I find it remarkable that Barnett would consider nullification a waste of time. Barnett has devoted an extraordinary amount of effort to trying to use the Fourteenth Amendment’s Privileges or Immunities Clause to protect libertarian rights — even though the Supreme Court established in 1873 that the Clause does no such thing, and the Court hasn’t wavered in that view ever since, even when it had a clear opportunity to do so in McDonald v. Chicago. In short, the Privileges or Immunities Clause has never been used to do what Barnett wants it to do, and there is no reason to think it ever will be, unless you think some future U.S. president is going to nominate a Court full of Clarence Thomases.
Meanwhile, what has nullification done? As Woods shows in the book, it’s been used numerous times throughout U.S. history to defend individual rights against the federal government. Recently, for example, it has been used in California to protect medical marijuana users there — after Barnett was unable to do so through his preferred means of fighting in the federal courts, in Gonzales v. Raich.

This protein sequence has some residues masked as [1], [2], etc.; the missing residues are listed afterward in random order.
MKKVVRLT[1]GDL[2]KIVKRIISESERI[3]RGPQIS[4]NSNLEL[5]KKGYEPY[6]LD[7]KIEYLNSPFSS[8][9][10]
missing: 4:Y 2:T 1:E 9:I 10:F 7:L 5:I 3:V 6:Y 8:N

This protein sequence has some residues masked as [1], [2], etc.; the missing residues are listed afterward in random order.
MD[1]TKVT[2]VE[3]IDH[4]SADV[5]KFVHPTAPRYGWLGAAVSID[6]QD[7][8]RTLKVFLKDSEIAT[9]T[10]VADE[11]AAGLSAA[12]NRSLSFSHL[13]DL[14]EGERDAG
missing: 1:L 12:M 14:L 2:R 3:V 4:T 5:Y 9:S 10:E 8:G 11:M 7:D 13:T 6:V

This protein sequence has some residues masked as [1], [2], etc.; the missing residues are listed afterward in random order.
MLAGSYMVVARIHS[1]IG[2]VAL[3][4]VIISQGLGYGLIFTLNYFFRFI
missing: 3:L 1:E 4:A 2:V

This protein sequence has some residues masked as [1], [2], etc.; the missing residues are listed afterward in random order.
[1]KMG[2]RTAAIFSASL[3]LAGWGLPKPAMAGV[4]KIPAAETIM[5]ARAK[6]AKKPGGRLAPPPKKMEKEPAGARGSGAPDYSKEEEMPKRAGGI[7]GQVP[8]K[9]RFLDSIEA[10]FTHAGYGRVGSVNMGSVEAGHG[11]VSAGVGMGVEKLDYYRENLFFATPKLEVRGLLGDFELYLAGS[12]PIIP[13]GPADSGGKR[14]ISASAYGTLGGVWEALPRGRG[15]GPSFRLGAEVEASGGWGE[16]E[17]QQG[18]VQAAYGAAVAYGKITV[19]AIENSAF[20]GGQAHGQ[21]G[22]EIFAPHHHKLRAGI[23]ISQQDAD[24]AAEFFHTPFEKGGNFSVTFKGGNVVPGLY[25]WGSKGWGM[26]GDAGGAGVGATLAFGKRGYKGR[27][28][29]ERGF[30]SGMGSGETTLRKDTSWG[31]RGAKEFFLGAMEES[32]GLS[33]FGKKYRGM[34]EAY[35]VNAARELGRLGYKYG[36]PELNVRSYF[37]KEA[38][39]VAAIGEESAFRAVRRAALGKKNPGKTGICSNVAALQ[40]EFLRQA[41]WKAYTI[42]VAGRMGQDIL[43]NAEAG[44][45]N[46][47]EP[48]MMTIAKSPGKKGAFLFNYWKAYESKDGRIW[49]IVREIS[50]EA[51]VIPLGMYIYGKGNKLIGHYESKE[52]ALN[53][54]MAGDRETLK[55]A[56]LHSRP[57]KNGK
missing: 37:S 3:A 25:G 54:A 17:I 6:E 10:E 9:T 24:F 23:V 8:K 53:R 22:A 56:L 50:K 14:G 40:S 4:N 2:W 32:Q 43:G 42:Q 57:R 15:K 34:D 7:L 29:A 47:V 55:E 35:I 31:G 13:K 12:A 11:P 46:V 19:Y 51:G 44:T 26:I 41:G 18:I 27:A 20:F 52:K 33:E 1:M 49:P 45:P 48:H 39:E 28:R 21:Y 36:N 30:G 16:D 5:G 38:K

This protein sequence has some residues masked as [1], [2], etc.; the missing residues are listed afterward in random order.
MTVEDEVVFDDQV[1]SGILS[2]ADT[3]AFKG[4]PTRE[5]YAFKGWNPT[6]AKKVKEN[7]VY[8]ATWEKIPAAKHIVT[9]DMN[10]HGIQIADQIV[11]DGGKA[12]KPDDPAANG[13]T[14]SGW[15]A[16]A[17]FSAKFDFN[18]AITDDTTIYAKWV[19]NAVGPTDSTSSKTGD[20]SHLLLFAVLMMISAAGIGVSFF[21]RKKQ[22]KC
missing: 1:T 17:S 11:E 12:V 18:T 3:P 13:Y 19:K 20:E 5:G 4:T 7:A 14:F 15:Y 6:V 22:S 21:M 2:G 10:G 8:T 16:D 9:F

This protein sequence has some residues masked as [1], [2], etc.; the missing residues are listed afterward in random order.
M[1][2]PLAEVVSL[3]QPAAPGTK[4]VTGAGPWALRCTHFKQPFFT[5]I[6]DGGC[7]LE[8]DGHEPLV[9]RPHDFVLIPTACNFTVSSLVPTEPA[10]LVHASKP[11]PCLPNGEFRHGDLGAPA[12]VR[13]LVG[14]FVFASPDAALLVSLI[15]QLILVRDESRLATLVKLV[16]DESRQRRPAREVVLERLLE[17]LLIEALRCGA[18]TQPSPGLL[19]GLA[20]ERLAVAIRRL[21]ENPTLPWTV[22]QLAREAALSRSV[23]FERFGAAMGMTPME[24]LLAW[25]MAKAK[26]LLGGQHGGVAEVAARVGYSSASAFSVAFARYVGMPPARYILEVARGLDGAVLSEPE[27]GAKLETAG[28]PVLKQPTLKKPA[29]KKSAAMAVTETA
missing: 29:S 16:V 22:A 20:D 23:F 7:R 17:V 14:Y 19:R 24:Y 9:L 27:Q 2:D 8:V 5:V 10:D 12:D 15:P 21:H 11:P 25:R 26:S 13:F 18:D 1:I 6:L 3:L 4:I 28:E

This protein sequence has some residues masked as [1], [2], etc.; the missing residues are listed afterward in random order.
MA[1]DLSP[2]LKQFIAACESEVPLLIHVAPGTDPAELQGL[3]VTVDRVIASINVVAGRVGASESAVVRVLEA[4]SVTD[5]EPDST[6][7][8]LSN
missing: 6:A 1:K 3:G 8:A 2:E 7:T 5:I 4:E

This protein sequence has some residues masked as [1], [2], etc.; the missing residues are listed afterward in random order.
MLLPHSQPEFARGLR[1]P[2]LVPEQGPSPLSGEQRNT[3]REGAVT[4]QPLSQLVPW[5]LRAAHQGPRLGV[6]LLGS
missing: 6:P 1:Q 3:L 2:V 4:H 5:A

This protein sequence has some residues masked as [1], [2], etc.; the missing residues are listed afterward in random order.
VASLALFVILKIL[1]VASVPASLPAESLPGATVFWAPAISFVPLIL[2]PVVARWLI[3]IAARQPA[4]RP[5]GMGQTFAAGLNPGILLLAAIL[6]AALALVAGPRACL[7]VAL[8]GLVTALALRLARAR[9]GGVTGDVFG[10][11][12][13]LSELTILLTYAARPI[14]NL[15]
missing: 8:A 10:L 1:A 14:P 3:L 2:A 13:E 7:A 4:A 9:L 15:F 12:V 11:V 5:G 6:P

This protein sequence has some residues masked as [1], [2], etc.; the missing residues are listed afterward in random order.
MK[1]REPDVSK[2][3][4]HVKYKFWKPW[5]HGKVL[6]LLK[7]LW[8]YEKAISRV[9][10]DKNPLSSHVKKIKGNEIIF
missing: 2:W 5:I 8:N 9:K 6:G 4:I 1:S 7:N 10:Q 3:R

Who’s wasting their time?
UPDATE: Professor Barnett responded on my blog, and I’ve responded in turn to him.9:47 am on July 9, 2010 Email Jacob Huebert